At this point, it wasn’t enough to just try to increase charr numbers. Without removing smelt all together, the charr population would inevitably fall again.

Frost and his team decided on a total reset of Big Reed Pond: a reclamation.

Aquatic reclamation involves removing unwanted fish species from a water body, like the illegally introduced smelt, and then restocking it with desired fish species, like native Arctic charr and brook trout. At Big Reed the removal process involved a plant-based product called Rotenone, which impacts the way that fish use oxygen in the water.

Before biologists eradicated the smelt and restored the pond fishery, they had to make sure there would be enough charr to support a healthy population. The state partnered with a local hatchery to rear charr for later reintroduction.

But even this first step posed challenges. They needed to catch as many of the few remaining charr as possible to begin the rearing process.

It took four years. And in all that time, they were able to catch only 14.

Maine state biologists toil to catch charr for captive rearing. Credit: Maine DIFW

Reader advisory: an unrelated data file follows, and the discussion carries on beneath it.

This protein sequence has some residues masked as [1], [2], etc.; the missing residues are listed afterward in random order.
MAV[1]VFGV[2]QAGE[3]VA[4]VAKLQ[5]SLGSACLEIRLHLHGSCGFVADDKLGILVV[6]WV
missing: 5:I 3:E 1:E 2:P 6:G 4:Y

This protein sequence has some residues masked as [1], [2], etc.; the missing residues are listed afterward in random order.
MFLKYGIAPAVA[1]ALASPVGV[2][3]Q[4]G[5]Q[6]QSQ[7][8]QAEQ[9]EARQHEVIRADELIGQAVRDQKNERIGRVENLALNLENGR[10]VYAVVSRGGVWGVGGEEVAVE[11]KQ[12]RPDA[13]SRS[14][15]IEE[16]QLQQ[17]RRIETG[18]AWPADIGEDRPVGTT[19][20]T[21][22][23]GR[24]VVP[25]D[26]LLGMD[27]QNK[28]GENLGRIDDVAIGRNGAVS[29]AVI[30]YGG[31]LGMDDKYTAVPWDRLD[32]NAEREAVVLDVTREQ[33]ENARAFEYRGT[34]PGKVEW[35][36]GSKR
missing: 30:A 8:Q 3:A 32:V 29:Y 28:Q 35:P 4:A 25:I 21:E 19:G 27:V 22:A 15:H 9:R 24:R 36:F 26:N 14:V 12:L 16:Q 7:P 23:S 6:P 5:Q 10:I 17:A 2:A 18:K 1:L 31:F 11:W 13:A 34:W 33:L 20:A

The second challenge was transportation.

The long hike up to the pond cuts through the largest old growth forest in New England and the fish wouldn’t survive the long trek out.

“Time was of the essence,” Sikorsky said.

So they forewent the trail and took to the sky.

Aided by helicopters from the Maine Army National Guard and the Sikorsky’s floatplane, those lone 14, the sole future of charr in Big Reed, were flown to the hatchery where they would reside while biologists cleared the pond of the unwelcome visitors.

“We actually didn’t lose a single fish in the flying process,” Sikorsky said.

Then, in October 2010, it was finally time to reclaim Big Reed. Thousands of pounds of gear, Rotenone, state staff and volunteers were flown in.

It took several days. State biologists needed to eradicate rainbow smelt from every inch of Big Reed Pond.

And they did. Since the reclamation, smelt have not been found at Big Reed Pond.

The following summer, hundreds of hatchery-raised charr, with direct bloodlines from Big Reed, were reintroduced to the pond. This continued for three consecutive years in hopes of carrying on the legacy of this ancient fish by producing a wild charr spawn.

It Takes a Village

The large-scale operation came with a lot of uncertainty — as well as a lot of partners to ensure its success.